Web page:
Editor's note: "The First 90 Days" is a series about how to make 2016 a year of breakout growth for your business. Let us know how you're making the first 90 days count by joining the conversation on social media with the hashtag #Inc90Days.
Running a business puts persistent pressure on you to pay your bills on time.
If you fail to pay, your employees will quit, your suppliers will cut you off, your bank will take control of your assets, and all that bad news will spook your customers and they'll take their business elsewhere.
While these disastrous outcomes are not hard to foresee, plenty of business leaders make mistakes when it comes to managing company finances.
Here are five of the most common money mistakes, and how not to make them.
1. Letting cash reserves get too low
Many business owners are optimistic. That's great if you're trying to convince customers and employees to join you in building your business.
But optimism can get business owners in trouble unless they are both optimistic and fiscally conservative.
A very common business mistake is to underestimate how much cash you will need to get your business off the ground and to run things once you start generating revenue.
To figure out how much cash to keep on hand, I tell executives to make a detailed checklist of all the cash they'll need, add up all the items, and then double that number.
2. Spending money on things that don't matter
Business owners who have recently persuaded investors or a bank to give them money too often want to broadcast their good fortune by taking office space in an expensive building that tells the world they've made it.
This is the small business equivalent of the edifice complex--a disease that afflicts companies that feel compelled to name a football stadium or erect a huge headquarters building.
As the late Intel co-founder Andrew Grove admonished, only the paranoid survive.
If you remain paranoid--instead of deluding yourself that a capital raise means you are on easy street--then you'll manage that money as if it was the last investment your company will ever get.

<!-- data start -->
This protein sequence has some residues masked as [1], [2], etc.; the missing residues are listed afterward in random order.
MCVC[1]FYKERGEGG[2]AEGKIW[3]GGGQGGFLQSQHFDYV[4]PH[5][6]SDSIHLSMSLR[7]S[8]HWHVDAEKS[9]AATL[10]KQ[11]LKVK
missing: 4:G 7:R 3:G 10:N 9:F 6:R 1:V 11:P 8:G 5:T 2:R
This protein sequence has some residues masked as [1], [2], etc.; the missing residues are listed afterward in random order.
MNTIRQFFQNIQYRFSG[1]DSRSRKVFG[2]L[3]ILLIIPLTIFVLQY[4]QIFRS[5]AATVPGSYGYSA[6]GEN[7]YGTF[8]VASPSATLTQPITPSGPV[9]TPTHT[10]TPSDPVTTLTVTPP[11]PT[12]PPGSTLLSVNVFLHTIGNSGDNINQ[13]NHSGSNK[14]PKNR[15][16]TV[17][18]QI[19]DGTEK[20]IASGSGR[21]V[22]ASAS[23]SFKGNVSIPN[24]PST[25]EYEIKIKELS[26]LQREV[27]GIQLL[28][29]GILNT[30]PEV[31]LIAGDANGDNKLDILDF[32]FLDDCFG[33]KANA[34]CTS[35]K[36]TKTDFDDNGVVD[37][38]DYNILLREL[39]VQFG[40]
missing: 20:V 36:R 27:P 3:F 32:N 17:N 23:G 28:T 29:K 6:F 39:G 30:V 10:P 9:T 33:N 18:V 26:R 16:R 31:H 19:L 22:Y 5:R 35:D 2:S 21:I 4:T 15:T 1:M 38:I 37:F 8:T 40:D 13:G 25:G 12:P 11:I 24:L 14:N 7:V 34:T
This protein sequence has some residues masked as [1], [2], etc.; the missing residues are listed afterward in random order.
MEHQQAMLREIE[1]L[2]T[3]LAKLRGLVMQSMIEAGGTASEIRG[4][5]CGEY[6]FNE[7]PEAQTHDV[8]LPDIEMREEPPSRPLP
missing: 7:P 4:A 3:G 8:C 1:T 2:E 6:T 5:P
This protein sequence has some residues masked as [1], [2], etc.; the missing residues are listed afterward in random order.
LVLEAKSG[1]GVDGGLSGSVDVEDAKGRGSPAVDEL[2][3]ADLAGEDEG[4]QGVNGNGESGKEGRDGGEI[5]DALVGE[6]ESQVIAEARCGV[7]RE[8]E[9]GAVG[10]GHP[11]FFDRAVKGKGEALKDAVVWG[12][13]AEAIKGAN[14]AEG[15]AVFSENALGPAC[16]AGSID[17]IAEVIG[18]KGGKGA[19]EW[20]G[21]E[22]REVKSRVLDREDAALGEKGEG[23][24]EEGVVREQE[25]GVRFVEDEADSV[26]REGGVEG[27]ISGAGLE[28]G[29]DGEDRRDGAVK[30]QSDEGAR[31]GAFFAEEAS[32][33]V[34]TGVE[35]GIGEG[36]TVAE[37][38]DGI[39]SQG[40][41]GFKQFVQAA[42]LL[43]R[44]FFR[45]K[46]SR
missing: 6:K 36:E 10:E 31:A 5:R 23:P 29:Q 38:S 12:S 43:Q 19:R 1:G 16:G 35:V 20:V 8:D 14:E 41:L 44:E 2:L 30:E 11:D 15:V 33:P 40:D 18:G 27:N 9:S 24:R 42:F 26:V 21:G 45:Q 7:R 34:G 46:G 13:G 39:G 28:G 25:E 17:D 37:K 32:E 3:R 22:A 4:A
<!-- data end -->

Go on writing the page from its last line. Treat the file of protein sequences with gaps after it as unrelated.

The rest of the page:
And if you maintain your intellectual humility, you'll realize that you should only spend money on things that are essential for your company's growth and stay away from spending on what bolsters your fragile ego.
3. Failing to forecast cash requirements
Your employees and suppliers expect to get paid on time.
But too many companies fail to maintain an accurate and up-to-date cash flow forecast. This failure can cause you to suffer the unpleasant surprise of not having enough cash to pay your bills when they're due.
And that could cause trust to evaporate and put you in a tight spot--forcing you to pay high fees and interest rates to get the quick cash you need.
The remedy for this problem is simple to describe--build and use a cash forecasting system that is always accurate--and hard to do.
If you don't do this yourself, put someone in charge of cash forecasting who is meticulous and persistent.
4. Scrimping on accounting services and financial systems
A basic principal of organizations is that you get what you measure.
Too many business owners don't care much for accounting services and financial systems, so they don't invest in them.
But the absence of top-notch accounting could get you in trouble and make it more difficult to run your business.
Hire a good accountant and run excellent financial systems so you are free to focus on building new products, hiring the right people, and getting and keeping customers.
5. Being too passive on cash collections
Another common--and costly--mistake is assuming that your customers will pay you on time.
Executives may be afraid to alienate their customers by pushing them to pay what they owe when it is due.
But you ought to explain to those customers that paying you on time helps you to keep your operation running smoothly so that it can keep serving them well.
If your business is helping to make your customers more successful, then they will appreciate this logic.
Take these steps to avoid the five most common money mistakes, and your business will be able to invest in new products that keep your company growing for years to come.